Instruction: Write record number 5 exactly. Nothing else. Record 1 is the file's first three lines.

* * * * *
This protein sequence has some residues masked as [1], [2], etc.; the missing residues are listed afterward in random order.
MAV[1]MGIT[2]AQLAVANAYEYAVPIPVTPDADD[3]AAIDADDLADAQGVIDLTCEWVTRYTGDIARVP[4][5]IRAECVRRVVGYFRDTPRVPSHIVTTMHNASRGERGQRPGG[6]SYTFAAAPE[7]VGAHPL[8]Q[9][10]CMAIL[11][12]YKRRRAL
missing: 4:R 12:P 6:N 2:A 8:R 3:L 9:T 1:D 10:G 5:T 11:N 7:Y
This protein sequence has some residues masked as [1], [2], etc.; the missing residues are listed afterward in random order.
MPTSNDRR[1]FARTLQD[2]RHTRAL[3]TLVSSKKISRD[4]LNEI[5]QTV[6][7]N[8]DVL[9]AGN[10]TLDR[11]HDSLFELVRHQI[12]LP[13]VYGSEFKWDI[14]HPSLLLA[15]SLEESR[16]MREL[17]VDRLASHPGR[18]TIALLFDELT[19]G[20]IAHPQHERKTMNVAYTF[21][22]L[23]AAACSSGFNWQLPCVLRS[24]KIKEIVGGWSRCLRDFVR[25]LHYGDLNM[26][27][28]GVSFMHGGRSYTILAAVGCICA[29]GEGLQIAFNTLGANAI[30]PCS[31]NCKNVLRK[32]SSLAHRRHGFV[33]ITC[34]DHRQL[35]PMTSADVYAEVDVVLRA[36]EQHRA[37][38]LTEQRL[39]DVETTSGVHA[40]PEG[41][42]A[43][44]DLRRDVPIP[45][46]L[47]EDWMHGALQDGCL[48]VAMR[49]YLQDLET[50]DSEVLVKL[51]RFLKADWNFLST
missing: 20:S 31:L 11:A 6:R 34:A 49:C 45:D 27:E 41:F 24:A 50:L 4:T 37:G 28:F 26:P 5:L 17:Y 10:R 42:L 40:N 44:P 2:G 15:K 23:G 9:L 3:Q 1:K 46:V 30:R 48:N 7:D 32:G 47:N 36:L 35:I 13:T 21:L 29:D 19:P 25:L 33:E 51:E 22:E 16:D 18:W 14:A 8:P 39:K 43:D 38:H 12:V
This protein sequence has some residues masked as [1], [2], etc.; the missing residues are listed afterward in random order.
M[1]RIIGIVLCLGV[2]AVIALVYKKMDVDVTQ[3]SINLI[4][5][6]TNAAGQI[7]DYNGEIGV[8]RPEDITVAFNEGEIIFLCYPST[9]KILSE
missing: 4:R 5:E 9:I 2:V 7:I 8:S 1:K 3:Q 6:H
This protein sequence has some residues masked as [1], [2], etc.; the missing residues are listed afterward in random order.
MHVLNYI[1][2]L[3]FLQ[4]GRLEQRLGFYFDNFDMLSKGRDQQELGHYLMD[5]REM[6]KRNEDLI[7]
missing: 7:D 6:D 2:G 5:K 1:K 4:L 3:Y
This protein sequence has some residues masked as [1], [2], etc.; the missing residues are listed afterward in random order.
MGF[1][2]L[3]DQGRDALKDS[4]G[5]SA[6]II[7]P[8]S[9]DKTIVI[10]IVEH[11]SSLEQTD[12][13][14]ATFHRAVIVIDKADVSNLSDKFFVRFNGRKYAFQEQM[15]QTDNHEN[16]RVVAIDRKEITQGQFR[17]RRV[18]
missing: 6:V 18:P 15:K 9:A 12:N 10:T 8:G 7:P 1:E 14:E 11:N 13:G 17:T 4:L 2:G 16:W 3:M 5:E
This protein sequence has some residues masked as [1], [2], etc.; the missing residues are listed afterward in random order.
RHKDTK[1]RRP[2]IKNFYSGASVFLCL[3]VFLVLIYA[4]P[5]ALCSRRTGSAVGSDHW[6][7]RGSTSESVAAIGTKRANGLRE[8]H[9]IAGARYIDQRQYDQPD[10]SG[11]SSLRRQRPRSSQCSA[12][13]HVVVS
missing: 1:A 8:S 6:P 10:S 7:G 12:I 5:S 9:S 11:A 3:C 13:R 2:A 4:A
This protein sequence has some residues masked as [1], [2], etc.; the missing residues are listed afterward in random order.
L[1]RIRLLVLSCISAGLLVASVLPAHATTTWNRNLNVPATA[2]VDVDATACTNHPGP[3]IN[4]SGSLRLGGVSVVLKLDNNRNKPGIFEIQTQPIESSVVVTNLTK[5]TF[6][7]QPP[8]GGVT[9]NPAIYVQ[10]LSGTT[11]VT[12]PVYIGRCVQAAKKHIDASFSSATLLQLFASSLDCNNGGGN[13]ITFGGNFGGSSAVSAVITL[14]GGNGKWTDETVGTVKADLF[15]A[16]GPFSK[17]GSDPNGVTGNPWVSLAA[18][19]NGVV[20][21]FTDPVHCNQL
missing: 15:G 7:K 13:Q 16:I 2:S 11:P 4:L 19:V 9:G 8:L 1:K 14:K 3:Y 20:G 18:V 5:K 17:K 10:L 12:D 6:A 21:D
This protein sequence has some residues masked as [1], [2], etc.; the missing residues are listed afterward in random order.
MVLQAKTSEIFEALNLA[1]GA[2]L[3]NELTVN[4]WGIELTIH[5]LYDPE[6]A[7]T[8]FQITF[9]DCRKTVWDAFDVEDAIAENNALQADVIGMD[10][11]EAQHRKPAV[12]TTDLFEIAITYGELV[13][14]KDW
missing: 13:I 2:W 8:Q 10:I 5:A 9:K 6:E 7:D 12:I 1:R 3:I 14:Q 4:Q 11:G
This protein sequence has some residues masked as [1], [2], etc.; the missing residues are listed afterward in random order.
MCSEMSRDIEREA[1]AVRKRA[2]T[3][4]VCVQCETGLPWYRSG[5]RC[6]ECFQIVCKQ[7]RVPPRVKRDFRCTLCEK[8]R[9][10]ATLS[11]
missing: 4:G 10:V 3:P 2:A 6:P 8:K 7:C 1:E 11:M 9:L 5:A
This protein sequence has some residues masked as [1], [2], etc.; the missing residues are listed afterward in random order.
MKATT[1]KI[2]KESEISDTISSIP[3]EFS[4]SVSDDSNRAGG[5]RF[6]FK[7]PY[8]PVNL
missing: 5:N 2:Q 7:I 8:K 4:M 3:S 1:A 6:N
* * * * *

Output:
This protein sequence has some residues masked as [1], [2], etc.; the missing residues are listed afterward in random order.
MGF[1][2]L[3]DQGRDALKDS[4]G[5]SA[6]II[7]P[8]S[9]DKTIVI[10]IVEH[11]SSLEQTD[12][13][14]ATFHRAVIVIDKADVSNLSDKFFVRFNGRKYAFQEQM[15]QTDNHEN[16]RVVAIDRKEITQGQFR[17]RRV[18]
missing: 6:V 18:P 15:K 9:A 12:N 10:T 8:G 7:P 1:E 14:E 11:N 13:G 17:T 4:L 2:G 16:W 3:M 5:E